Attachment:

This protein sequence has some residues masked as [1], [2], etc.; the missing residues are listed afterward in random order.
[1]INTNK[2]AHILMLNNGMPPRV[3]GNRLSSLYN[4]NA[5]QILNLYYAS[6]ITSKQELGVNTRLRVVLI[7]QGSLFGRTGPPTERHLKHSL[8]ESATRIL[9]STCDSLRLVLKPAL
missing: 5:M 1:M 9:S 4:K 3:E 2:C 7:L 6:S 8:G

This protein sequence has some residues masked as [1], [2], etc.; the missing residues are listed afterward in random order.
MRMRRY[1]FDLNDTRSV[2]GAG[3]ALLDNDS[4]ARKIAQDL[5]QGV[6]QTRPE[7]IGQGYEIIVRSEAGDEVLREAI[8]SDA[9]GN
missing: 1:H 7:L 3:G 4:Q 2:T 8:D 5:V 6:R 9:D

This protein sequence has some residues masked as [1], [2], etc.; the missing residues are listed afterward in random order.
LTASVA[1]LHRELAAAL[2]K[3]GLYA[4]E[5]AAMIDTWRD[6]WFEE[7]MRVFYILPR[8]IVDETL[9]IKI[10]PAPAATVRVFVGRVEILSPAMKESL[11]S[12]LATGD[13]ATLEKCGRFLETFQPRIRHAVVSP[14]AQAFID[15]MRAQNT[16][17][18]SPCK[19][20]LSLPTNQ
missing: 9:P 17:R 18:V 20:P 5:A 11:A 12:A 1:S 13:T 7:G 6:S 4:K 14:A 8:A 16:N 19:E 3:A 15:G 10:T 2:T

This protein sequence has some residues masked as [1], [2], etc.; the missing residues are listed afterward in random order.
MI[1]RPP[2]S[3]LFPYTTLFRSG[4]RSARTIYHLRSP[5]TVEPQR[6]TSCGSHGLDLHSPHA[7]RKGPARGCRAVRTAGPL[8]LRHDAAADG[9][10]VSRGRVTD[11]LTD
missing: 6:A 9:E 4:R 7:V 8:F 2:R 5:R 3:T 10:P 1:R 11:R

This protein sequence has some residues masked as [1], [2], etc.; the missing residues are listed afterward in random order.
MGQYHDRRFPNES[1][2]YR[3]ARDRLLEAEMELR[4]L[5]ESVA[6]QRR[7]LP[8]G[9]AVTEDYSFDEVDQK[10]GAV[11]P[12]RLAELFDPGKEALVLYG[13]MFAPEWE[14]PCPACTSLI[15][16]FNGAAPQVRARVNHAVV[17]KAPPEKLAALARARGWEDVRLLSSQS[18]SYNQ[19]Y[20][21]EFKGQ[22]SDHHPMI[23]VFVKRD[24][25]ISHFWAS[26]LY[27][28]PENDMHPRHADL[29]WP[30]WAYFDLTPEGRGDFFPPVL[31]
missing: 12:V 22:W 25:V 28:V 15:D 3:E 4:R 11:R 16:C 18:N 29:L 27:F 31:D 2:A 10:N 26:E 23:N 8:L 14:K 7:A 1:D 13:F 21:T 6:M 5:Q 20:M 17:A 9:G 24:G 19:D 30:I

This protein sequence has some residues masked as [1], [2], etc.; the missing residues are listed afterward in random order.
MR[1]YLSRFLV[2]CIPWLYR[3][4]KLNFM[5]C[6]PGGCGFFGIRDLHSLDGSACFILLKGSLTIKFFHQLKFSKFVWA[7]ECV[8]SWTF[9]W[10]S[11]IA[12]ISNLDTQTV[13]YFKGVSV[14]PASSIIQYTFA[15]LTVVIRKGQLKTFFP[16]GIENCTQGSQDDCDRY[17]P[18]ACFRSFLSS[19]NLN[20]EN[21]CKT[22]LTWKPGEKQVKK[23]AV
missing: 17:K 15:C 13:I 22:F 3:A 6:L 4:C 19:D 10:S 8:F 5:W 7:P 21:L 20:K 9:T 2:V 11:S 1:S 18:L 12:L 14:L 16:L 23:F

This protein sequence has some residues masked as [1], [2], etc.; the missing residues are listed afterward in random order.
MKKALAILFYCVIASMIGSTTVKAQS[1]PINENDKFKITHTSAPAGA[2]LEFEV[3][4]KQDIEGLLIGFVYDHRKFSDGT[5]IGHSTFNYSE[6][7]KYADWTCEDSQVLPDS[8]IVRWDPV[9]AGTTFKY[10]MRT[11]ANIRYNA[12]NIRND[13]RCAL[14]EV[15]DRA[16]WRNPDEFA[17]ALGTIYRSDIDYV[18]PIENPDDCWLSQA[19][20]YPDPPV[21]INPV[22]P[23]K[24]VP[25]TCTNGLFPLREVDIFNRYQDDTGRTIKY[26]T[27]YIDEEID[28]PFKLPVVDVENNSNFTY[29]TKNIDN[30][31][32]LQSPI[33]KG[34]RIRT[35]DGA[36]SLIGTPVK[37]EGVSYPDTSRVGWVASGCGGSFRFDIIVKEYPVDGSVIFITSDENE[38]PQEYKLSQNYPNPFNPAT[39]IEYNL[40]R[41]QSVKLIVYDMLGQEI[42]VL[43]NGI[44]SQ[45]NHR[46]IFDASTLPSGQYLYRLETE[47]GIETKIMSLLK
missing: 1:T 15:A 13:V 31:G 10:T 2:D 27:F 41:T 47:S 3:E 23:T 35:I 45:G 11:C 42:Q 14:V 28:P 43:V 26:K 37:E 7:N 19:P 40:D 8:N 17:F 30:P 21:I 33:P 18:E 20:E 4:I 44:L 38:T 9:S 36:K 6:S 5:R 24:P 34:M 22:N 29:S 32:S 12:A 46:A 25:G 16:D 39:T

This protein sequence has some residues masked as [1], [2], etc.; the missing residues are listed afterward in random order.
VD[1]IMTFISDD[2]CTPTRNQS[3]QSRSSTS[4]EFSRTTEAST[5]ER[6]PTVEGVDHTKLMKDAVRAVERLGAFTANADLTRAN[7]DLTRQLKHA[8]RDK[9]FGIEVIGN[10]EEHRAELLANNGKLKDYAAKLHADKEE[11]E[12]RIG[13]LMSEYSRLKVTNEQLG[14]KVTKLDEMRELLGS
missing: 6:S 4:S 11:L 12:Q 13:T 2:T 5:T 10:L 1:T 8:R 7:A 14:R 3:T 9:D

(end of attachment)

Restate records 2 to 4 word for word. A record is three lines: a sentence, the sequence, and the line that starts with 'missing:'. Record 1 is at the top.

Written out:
This protein sequence has some residues masked as [1], [2], etc.; the missing residues are listed afterward in random order.
MRMRRY[1]FDLNDTRSV[2]GAG[3]ALLDNDS[4]ARKIAQDL[5]QGV[6]QTRPE[7]IGQGYEIIVRSEAGDEVLREAI[8]SDA[9]GN
missing: 1:H 7:L 3:G 4:Q 2:T 8:D 5:V 6:R 9:D

This protein sequence has some residues masked as [1], [2], etc.; the missing residues are listed afterward in random order.
LTASVA[1]LHRELAAAL[2]K[3]GLYA[4]E[5]AAMIDTWRD[6]WFEE[7]MRVFYILPR[8]IVDETL[9]IKI[10]PAPAATVRVFVGRVEILSPAMKESL[11]S[12]LATGD[13]ATLEKCGRFLETFQPRIRHAVVSP[14]AQAFID[15]MRAQNT[16][17][18]SPCK[19][20]LSLPTNQ
missing: 9:P 17:R 18:V 20:P 5:A 11:A 12:A 1:S 13:T 7:G 6:S 4:K 14:A 8:A 16:N 19:E 3:A 15:G 10:T 2:T

This protein sequence has some residues masked as [1], [2], etc.; the missing residues are listed afterward in random order.
MI[1]RPP[2]S[3]LFPYTTLFRSG[4]RSARTIYHLRSP[5]TVEPQR[6]TSCGSHGLDLHSPHA[7]RKGPARGCRAVRTAGPL[8]LRHDAAADG[9][10]VSRGRVTD[11]LTD
missing: 6:A 9:E 4:R 7:V 8:F 2:R 5:R 3:T 10:P 1:R 11:R